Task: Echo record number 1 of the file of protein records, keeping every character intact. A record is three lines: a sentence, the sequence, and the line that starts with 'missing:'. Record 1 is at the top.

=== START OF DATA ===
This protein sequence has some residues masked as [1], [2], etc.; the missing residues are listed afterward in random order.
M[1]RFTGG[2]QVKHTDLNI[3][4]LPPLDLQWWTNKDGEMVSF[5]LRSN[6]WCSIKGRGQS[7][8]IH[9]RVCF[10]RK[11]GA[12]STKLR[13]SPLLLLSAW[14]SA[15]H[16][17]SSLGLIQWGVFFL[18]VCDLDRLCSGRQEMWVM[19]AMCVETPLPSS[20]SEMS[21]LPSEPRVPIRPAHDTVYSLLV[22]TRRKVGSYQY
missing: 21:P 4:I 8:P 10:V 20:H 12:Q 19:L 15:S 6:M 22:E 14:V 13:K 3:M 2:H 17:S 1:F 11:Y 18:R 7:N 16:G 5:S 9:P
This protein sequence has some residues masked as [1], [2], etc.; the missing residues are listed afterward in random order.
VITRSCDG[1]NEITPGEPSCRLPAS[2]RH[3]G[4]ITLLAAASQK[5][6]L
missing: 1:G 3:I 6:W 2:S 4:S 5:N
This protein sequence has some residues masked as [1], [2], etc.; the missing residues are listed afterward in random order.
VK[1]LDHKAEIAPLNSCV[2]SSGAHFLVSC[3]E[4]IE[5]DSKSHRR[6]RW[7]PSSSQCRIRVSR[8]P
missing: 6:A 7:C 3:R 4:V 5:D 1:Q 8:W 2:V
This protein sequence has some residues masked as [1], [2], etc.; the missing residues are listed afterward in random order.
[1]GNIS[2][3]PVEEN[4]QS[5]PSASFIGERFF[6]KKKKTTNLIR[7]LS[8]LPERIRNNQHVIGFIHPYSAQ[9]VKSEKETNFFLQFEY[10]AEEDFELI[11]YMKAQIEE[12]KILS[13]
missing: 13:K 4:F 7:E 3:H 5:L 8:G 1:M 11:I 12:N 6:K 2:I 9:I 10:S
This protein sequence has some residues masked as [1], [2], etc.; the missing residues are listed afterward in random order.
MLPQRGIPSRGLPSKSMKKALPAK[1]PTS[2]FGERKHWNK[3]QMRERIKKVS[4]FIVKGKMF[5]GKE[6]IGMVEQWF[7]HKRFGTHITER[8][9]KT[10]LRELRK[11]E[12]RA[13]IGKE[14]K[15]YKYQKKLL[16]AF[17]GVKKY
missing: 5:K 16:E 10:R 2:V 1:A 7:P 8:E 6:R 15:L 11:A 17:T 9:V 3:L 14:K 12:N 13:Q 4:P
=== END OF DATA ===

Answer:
This protein sequence has some residues masked as [1], [2], etc.; the missing residues are listed afterward in random order.
M[1]RFTGG[2]QVKHTDLNI[3][4]LPPLDLQWWTNKDGEMVSF[5]LRSN[6]WCSIKGRGQS[7][8]IH[9]RVCF[10]RK[11]GA[12]STKLR[13]SPLLLLSAW[14]SA[15]H[16][17]SSLGLIQWGVFFL[18]VCDLDRLCSGRQEMWVM[19]AMCVETPLPSS[20]SEMS[21]LPSEPRVPIRPAHDTVYSLLV[22]TRRKVGSYQY
missing: 21:P 4:I 8:P 10:V 20:H 12:Q 19:L 15:S 6:M 22:E 14:V 13:K 3:M 2:H 17:S 1:F 11:Y 18:R 7:N 16:G 5:S 9:P